Many immigrant families are experiencing disproportionate economic and financial challenges during the COVID-19 pandemic – challenges made more acute by restrictive federal immigration and safety net policies, including the recently implemented “public charge” rule. A new report from researchers at the Urban Institute assesses Houston’s efforts to support immigrant families in the face of chilling effects around the public charge rule and the COVID-19 pandemic. Episcopal Health Foundation sponsored the report.
In interviews with 55 people across 16 organizations and focus groups with 35 adults from immigrant families in Houston, Urban researchers found that many immigrants in Houston are reluctant to participate in public programs because of immigration concerns. And researchers found that service providers catering to immigrants’ health care, nutrition, legal services, and basic needs in Houston are facing tensions between federal, state, and local stances on immigration, limitations in their ability to keep up with and inform families about changing immigration policies, and difficulties coordinating a unified message on a large scale. Nevertheless, Houston has many strengths that position the city to help immigrant families – including a robust immigrant-serving social service infrastructure and emerging efforts to address the chilling effects of the public charge rule.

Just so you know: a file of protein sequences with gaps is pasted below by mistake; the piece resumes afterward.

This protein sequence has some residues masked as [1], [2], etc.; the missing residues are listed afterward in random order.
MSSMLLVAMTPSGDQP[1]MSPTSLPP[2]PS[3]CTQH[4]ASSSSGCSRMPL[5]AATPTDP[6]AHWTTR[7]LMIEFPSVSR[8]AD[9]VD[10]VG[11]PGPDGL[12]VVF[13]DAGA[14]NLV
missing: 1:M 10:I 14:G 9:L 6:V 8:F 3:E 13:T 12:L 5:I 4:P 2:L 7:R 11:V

The exclusion of many immigrant families from federal COVID-19 relief efforts makes aid out of reach for immigrant families experiencing negative economic impacts of the crisis, and assistance from new local funds to address pandemic-specific needs has not reached many because of ongoing concerns about the public charge rule.
The findings highlight key lessons to inform efforts to help immigrant families in Houston, including making training on the public charge rule available for all frontline staff, utilizing simple and consistent messaging, and creating a model for rapid response and messaging.